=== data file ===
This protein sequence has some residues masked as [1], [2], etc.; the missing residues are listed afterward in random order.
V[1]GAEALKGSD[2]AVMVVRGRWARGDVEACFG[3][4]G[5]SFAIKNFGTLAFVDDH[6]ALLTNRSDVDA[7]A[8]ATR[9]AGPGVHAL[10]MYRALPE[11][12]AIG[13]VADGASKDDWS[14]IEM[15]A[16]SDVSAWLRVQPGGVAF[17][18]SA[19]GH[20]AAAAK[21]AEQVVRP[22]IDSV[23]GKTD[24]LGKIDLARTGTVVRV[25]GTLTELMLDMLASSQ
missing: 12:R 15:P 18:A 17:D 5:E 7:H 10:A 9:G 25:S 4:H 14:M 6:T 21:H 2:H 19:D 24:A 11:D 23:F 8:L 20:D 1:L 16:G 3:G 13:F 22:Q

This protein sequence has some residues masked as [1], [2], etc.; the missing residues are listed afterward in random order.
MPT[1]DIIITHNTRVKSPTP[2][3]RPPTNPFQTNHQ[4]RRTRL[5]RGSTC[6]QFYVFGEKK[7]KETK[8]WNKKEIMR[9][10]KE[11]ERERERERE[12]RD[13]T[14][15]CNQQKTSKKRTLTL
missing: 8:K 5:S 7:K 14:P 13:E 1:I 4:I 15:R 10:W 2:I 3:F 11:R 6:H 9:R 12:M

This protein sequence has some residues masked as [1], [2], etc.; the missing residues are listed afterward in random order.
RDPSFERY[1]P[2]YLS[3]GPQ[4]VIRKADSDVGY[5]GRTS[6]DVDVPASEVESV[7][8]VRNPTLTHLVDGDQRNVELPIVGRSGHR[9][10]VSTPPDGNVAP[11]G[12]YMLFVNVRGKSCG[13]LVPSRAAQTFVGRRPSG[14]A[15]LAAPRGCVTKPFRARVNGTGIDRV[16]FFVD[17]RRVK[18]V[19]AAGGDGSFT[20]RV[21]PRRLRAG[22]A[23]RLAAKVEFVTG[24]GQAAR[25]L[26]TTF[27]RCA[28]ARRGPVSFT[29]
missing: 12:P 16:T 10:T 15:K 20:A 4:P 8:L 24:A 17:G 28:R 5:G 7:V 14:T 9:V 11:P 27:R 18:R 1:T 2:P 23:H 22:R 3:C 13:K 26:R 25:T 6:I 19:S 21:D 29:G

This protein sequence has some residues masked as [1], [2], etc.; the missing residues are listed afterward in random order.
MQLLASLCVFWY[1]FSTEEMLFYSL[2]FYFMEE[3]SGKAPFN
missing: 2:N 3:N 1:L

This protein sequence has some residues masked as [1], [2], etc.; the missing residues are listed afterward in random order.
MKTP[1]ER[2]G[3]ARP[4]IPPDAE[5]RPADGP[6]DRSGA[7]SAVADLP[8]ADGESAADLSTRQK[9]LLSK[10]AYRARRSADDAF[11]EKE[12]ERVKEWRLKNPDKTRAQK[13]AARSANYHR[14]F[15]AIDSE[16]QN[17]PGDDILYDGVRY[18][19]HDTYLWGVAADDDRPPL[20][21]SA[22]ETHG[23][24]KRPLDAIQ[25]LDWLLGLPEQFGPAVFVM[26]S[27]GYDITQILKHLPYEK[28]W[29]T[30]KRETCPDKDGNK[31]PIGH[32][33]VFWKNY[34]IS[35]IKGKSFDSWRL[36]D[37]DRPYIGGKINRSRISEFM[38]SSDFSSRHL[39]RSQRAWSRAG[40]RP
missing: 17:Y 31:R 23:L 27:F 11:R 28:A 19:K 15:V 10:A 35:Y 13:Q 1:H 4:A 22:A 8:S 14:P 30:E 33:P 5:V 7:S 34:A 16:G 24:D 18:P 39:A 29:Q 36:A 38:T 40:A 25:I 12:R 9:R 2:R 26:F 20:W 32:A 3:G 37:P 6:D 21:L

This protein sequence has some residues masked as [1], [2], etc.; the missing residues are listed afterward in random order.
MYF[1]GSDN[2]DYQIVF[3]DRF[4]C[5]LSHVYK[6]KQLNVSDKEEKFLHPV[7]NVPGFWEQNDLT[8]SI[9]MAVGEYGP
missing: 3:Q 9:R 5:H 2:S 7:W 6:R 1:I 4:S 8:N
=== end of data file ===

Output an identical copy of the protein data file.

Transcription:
This protein sequence has some residues masked as [1], [2], etc.; the missing residues are listed afterward in random order.
V[1]GAEALKGSD[2]AVMVVRGRWARGDVEACFG[3][4]G[5]SFAIKNFGTLAFVDDH[6]ALLTNRSDVDA[7]A[8]ATR[9]AGPGVHAL[10]MYRALPE[11][12]AIG[13]VADGASKDDWS[14]IEM[15]A[16]SDVSAWLRVQPGGVAF[17][18]SA[19]GH[20]AAAAK[21]AEQVVRP[22]IDSV[23]GKTD[24]LGKIDLARTGTVVRV[25]GTLTELMLDMLASSQ
missing: 12:R 15:P 18:A 17:D 5:E 7:H 10:A 9:G 25:S 4:H 14:M 6:T 21:H 2:H 19:D 24:A 11:D 23:F 8:L 20:D 1:L 16:G 3:G 13:F 22:Q

This protein sequence has some residues masked as [1], [2], etc.; the missing residues are listed afterward in random order.
MPT[1]DIIITHNTRVKSPTP[2][3]RPPTNPFQTNHQ[4]RRTRL[5]RGSTC[6]QFYVFGEKK[7]KETK[8]WNKKEIMR[9][10]KE[11]ERERERERE[12]RD[13]T[14][15]CNQQKTSKKRTLTL
missing: 8:K 5:S 7:K 14:P 13:E 1:I 4:I 15:R 10:W 2:I 3:F 11:R 6:H 9:R 12:M

This protein sequence has some residues masked as [1], [2], etc.; the missing residues are listed afterward in random order.
RDPSFERY[1]P[2]YLS[3]GPQ[4]VIRKADSDVGY[5]GRTS[6]DVDVPASEVESV[7][8]VRNPTLTHLVDGDQRNVELPIVGRSGHR[9][10]VSTPPDGNVAP[11]G[12]YMLFVNVRGKSCG[13]LVPSRAAQTFVGRRPSG[14]A[15]LAAPRGCVTKPFRARVNGTGIDRV[16]FFVD[17]RRVK[18]V[19]AAGGDGSFT[20]RV[21]PRRLRAG[22]A[23]RLAAKVEFVTG[24]GQAAR[25]L[26]TTF[27]RCA[28]ARRGPVSFT[29]
missing: 12:P 16:T 10:T 15:K 20:A 4:P 8:L 24:A 17:G 28:R 5:G 7:V 14:T 9:V 11:P 27:R 18:R 1:T 2:P 23:H 22:R 3:C 13:K 26:R 25:T 6:I 19:S 21:D 29:G

This protein sequence has some residues masked as [1], [2], etc.; the missing residues are listed afterward in random order.
MQLLASLCVFWY[1]FSTEEMLFYSL[2]FYFMEE[3]SGKAPFN
missing: 2:N 3:N 1:L

This protein sequence has some residues masked as [1], [2], etc.; the missing residues are listed afterward in random order.
MKTP[1]ER[2]G[3]ARP[4]IPPDAE[5]RPADGP[6]DRSGA[7]SAVADLP[8]ADGESAADLSTRQK[9]LLSK[10]AYRARRSADDAF[11]EKE[12]ERVKEWRLKNPDKTRAQK[13]AARSANYHR[14]F[15]AIDSE[16]QN[17]PGDDILYDGVRY[18][19]HDTYLWGVAADDDRPPL[20][21]SA[22]ETHG[23][24]KRPLDAIQ[25]LDWLLGLPEQFGPAVFVM[26]S[27]GYDITQILKHLPYEK[28]W[29]T[30]KRETCPDKDGNK[31]PIGH[32][33]VFWKNY[34]IS[35]IKGKSFDSWRL[36]D[37]DRPYIGGKINRSRISEFM[38]SSDFSSRHL[39]RSQRAWSRAG[40]RP
missing: 17:Y 31:R 23:L 27:F 11:R 28:A 19:K 15:V 10:A 35:Y 13:Q 1:H 4:A 22:A 8:S 14:P 30:E 33:P 5:V 7:S 34:A 16:G 24:D 18:P 39:A 29:Q 36:A 38:T 40:A 25:I 12:R 9:R 2:R 26:F 20:W 32:A 3:G 37:P 6:D 21:L

This protein sequence has some residues masked as [1], [2], etc.; the missing residues are listed afterward in random order.
MYF[1]GSDN[2]DYQIVF[3]DRF[4]C[5]LSHVYK[6]KQLNVSDKEEKFLHPV[7]NVPGFWEQNDLT[8]SI[9]MAVGEYGP
missing: 3:Q 9:R 5:H 2:S 7:W 6:R 1:I 4:S 8:N